Cynthiahowardrnphd

Cynthiahowardrnphd

Specializes in Leadership Development. Has 36 years experience. 12 Articles; 73 Posts

Thanks for your suggestion... learning to set boundaries takes practice. Every interaction with another is unique and different yet there are some standard approaches that work - you identified several. Let me know if you have additional questions.

CountryMomma, ASN, RN

1 Article; 589 Posts

I'm a blend of both. I'm always smiling at work, always a good word for people, perpetually cheery and friendly. Lots of people have said I'm happy go lucky, friendly, blah blah blah...but then they realize, they have no idea how many kids I have, where I live, or even that I work strictly weekends. I build up a huge wall, and share only surface things about myself, but because I am so smiley and cheerful they feel they know me.

I don't want my coworkers to know me very well. I don't want to be friends on facebook or get the families together for supper, or anything like that. Work is work, and I am not comfortable at all with my coworkers being that close to me.

So, I have some rigid boundaries, but I dress them up real nice. I'd rather undershare than overshare.

bluegeegoo2

bluegeegoo2, LPN

Specializes in LTC. Has 11 years experience. 1 Article; 753 Posts

The paragraph describing the bad (rigid) boundaries describes me fairly well. In essence, I have an invisible wall and I let very few people in.

I also have the restricted affect, emotional detachment, and an overall reluctance to connect with new people. I am introverted and socializing drains the life out of me. Connecting with people on a socioemotional level is something I cannot do. I also struggle with empathy. I have the lack of emotional expressiveness and have been described as standoffish.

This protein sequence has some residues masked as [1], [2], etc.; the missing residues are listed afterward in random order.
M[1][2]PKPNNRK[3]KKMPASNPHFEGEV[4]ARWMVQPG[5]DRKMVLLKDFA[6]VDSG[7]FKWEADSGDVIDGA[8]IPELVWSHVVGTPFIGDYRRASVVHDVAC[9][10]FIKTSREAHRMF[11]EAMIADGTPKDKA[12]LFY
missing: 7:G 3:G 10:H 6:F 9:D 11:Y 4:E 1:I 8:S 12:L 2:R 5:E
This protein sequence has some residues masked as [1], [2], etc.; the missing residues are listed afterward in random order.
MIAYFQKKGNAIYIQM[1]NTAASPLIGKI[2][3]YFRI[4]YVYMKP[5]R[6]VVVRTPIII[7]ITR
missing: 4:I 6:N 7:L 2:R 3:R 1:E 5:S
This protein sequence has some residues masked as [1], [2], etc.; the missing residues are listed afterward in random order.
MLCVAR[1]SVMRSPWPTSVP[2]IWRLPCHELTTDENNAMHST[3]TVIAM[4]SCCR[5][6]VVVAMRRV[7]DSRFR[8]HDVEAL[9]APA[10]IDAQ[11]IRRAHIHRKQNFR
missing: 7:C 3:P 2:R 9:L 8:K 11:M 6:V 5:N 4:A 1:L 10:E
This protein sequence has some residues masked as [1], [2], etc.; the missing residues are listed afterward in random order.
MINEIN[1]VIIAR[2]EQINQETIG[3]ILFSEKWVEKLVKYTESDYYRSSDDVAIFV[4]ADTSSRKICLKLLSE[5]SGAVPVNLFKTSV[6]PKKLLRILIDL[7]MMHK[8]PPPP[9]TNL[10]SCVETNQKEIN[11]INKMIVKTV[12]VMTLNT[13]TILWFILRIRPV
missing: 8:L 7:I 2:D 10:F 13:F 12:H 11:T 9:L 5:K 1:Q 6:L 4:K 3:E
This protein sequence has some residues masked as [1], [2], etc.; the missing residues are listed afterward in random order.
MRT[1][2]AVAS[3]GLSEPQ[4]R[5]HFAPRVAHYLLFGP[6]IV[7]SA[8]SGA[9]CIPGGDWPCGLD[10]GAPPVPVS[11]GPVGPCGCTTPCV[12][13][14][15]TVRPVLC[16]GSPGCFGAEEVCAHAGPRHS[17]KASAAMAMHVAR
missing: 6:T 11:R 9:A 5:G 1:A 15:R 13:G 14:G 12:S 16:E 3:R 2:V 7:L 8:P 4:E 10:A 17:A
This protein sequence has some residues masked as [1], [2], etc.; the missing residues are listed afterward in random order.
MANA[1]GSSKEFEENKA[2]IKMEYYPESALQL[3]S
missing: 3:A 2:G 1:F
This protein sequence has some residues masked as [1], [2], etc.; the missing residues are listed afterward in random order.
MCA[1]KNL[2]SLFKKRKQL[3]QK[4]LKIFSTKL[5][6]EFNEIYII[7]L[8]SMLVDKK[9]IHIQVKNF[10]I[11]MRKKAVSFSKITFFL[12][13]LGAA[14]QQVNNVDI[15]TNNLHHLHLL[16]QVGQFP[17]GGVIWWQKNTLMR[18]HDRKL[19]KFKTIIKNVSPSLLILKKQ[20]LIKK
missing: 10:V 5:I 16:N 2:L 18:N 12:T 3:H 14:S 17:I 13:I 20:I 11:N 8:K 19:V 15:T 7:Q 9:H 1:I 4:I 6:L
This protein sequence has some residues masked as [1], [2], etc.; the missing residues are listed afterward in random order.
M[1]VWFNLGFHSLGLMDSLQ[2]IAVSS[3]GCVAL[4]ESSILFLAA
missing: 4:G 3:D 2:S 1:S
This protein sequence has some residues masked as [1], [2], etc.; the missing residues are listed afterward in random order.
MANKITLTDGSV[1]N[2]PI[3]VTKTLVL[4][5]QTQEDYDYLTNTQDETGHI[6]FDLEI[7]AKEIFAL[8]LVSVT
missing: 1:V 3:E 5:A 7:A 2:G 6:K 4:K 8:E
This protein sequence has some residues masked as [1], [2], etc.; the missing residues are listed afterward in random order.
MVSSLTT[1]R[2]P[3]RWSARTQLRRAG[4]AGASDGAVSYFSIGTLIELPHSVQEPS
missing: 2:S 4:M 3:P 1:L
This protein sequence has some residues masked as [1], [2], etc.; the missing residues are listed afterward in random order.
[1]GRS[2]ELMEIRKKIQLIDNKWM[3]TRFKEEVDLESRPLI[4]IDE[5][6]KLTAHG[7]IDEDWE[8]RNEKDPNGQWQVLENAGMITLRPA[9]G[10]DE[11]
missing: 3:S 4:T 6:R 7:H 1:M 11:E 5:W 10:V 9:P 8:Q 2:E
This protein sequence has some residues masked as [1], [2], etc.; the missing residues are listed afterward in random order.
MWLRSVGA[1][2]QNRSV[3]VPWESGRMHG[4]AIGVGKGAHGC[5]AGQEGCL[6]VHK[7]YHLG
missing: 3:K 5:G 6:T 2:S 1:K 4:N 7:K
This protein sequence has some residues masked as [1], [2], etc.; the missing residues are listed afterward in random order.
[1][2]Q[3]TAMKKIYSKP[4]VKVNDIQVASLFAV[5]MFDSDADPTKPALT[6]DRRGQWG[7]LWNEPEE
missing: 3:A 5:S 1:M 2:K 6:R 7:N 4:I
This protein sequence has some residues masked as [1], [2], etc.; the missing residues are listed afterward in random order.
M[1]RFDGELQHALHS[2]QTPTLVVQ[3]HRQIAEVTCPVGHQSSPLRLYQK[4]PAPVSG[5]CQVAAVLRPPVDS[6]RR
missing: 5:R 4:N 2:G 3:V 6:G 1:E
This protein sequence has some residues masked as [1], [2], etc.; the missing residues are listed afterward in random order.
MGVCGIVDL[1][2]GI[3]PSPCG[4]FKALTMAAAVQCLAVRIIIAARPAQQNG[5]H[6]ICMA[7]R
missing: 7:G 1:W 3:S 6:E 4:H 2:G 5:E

I am a self-described fake-and-shake social imitator, so I interact with patients, families and coworkers by smiling, drumming up engaging conversation, being a good listener, and telling people exactly what they want to hear. As horrible as these techniques may sound, they have led to a promotion and loyalty from some colleagues.

Anyhow, thank you for the enlightening article.

Geez, I could have written this. :) I come home from work mentally/emotionally exhausted every day because of the charade I have to put up being all smiley and engaging with people. I see family/staff coming and groan internally, all the while putting on my happy face and taking care of what they need. Ugh. If they only knew what I was thinking...

Edited by bluegeegoo2

Cynthiahowardrnphd

Cynthiahowardrnphd

Specializes in Leadership Development. Has 36 years experience. 12 Articles; 73 Posts

Countrymomma thanks for sharing your experience. I understand that and there is probably a good reason for it. You actually are very much in charge of what you share and what you hold close indicating you are healthy in regard to your boundaries. You may also be introverted. Boundaries are designed to keep us in charge of the emotional connection we want and to avoid overload and or negative relationships.